Following the lead of Old Man Stewart here, I’m going to take a moment shake my fist at Bill Simmons.I needed something nearly mindless to read at the end of a long, hard, illness-infested semester, so I thought I would try Simmons’s The Book of Basketball: The NBA According to The Sports Guy. I got about a third of the way through it — it’s 736 pages in the hardcover edition, by the way — and then deleted it from my Kindle. Too much porn. Yes, porn — Simmons’s jokes have a pretty limited range: penises, breasts, porn flicks, a movie about porn flicks (Boogie Nights), penises, gambling, other movies, penises, and porn flicks. After a while this became . . . not offensive so much as numbingly repetitive and just plain sad.It’s sad that porn is so mainstream now that Simmons can assume that pretty much everyone who reads his book knows as much about it as he does. And perhaps he assumes rightly, since hardly any of the customer reviews on Amazon mention this prominent, um . . . feature of the book. Nor does Amazon’s own review, or Booklist’s. Apparently porn has moved from being taboo to disreputable to risqué to defensible to invisible. Just part of the scenery.Notice, by the way, that I did what we all do these days, which is to soften or even undercut moral disapproval with a self-deprecating joke. (See this post’s title?) Robert Ebert did something similar recently in the first paragraph of his review of Kick-Ass:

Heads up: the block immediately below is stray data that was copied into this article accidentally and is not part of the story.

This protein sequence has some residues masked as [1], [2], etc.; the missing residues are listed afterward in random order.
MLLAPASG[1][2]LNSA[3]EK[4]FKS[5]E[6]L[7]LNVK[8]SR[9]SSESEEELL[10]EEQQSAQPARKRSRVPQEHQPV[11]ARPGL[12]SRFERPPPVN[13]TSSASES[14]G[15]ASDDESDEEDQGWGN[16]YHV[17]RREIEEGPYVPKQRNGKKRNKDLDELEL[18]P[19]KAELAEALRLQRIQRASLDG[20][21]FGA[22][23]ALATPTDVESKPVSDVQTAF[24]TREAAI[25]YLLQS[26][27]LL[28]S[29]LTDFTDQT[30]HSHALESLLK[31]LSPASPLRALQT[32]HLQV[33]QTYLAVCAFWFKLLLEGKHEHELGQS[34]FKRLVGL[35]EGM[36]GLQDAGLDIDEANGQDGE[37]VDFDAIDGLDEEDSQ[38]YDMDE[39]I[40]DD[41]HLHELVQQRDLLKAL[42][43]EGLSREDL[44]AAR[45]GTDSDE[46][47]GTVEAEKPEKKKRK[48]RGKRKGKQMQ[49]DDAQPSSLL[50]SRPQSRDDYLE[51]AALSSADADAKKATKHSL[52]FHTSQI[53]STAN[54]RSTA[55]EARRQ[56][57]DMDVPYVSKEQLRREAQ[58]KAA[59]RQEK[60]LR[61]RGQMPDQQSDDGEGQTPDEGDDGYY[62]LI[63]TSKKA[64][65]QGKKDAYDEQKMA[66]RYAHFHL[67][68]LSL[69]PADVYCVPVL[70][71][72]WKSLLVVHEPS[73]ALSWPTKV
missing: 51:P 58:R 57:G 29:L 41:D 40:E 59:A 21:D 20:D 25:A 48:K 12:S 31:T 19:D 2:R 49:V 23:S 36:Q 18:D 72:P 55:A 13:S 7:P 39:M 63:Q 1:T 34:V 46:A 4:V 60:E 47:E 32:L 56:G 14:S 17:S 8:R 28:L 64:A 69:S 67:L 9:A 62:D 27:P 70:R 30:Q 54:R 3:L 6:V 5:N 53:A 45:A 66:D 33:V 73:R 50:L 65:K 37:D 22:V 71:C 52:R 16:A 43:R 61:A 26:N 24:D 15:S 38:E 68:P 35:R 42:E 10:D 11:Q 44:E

Shall I have feelings, or should I pretend to be cool? Will I seem hopelessly square if I find “Kick-Ass” morally reprehensible and will I appear to have missed the point? Let’s say you’re a big fan of the original comic book, and you think the movie does it justice. You know what? You inhabit a world I am so very not interested in. A movie camera makes a record of whatever is placed in front of it, and in this case, it shows deadly carnage dished out by an 11-year-old girl, after which an adult man brutally hammers her to within an inch of her life. Blood everywhere. Now tell me all about the context.

Yeah. Do please tell me about it. I think the self-deprecation, the near-apology, comes in because we know that there is simply no point in arguing with someone who’s happy with a world in which porn is thoroughly mainstream and there’s some value in watching films that depict children being beaten and then killing (and, by the way, conscripting actual children to act out those fantasies). I cannot discern any point of commonality that would allow me to formulate an argument that such people would recognize as valid, or perhaps they would even be able to make sense of. I sympathize with Ebert’s simple statement — “You inhabit a world I am so very not interested in “— but I doubt its sufficiency. I may be “so very not interested” in a particular world, yet still have to live in it and experience its consequences.


  1. By the way, Simmons also thinks that "phenomena" is a singular noun the plural of which is "phenomenas." Just thought I'd add that.

  2. In The Brothers Karamazov Dmitri says "Beauty is mysterious as well as terrible. God and devil are fighting there, and the battlefield is the heart of man."

    I feel like that's a succinct way of summarizing a large part of what you're saying.